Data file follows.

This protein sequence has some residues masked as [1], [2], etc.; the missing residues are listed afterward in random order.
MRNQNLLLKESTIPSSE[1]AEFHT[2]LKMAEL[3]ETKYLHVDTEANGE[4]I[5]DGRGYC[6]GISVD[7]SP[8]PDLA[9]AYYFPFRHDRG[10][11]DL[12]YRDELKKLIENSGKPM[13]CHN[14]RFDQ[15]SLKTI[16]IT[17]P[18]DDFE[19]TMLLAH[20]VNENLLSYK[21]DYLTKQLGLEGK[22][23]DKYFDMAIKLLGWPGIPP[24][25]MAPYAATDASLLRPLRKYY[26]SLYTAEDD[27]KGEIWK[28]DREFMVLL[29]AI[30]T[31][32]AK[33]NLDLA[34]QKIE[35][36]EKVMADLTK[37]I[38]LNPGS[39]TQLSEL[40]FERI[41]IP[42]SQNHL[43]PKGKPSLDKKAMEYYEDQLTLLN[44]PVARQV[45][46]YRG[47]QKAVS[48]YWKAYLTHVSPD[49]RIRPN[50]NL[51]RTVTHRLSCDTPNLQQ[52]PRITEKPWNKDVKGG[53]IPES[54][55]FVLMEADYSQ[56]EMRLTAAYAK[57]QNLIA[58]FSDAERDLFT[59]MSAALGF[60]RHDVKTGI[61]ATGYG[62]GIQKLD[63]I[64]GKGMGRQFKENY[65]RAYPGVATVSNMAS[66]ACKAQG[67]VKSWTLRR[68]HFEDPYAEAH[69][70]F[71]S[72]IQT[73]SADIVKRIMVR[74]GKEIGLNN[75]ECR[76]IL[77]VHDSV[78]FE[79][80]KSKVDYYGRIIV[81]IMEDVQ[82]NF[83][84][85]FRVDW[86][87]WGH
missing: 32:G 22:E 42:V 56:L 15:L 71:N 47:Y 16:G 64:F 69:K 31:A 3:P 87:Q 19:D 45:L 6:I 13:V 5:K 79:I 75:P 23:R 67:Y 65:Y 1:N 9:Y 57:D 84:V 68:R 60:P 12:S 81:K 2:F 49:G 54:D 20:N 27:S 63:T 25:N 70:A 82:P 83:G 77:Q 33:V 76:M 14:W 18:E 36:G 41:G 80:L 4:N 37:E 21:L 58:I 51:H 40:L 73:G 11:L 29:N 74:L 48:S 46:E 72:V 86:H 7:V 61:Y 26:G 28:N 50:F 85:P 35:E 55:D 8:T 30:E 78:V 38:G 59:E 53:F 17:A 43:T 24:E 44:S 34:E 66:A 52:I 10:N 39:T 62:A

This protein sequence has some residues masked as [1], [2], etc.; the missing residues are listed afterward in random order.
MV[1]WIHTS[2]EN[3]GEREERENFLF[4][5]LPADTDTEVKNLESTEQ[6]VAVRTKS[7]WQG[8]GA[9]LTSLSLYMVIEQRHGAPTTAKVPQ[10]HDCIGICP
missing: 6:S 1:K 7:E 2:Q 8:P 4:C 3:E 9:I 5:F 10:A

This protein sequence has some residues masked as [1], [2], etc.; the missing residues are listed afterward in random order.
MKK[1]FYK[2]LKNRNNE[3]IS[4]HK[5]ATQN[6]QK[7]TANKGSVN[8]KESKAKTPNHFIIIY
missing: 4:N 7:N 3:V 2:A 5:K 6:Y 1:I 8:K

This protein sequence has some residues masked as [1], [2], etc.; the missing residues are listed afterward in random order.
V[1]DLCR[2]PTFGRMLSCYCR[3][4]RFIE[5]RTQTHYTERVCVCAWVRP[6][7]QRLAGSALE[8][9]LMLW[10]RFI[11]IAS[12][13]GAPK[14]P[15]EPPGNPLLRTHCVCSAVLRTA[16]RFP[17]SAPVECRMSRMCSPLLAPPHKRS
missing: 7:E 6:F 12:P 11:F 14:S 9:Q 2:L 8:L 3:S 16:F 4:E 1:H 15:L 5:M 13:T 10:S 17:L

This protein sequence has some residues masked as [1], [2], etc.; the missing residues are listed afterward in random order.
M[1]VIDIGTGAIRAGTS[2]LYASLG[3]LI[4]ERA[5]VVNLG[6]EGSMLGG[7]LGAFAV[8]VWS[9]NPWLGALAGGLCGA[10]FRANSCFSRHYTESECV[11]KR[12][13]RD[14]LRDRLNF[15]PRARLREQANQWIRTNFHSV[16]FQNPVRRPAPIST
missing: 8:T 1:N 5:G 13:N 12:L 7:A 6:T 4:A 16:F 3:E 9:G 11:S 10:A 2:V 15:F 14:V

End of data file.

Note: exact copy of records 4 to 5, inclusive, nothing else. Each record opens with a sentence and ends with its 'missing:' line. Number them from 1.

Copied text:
This protein sequence has some residues masked as [1], [2], etc.; the missing residues are listed afterward in random order.
V[1]DLCR[2]PTFGRMLSCYCR[3][4]RFIE[5]RTQTHYTERVCVCAWVRP[6][7]QRLAGSALE[8][9]LMLW[10]RFI[11]IAS[12][13]GAPK[14]P[15]EPPGNPLLRTHCVCSAVLRTA[16]RFP[17]SAPVECRMSRMCSPLLAPPHKRS
missing: 7:E 6:F 12:P 11:F 14:S 9:Q 2:L 8:L 3:S 16:F 4:E 1:H 15:L 5:M 13:T 10:S 17:L

This protein sequence has some residues masked as [1], [2], etc.; the missing residues are listed afterward in random order.
M[1]VIDIGTGAIRAGTS[2]LYASLG[3]LI[4]ERA[5]VVNLG[6]EGSMLGG[7]LGAFAV[8]VWS[9]NPWLGALAGGLCGA[10]FRANSCFSRHYTESECV[11]KR[12][13]RD[14]LRDRLNF[15]PRARLREQANQWIRTNFHSV[16]FQNPVRRPAPIST
missing: 8:T 1:N 5:G 13:N 12:L 7:A 6:T 4:A 16:F 3:E 9:G 11:S 10:A 2:V 15:F 14:V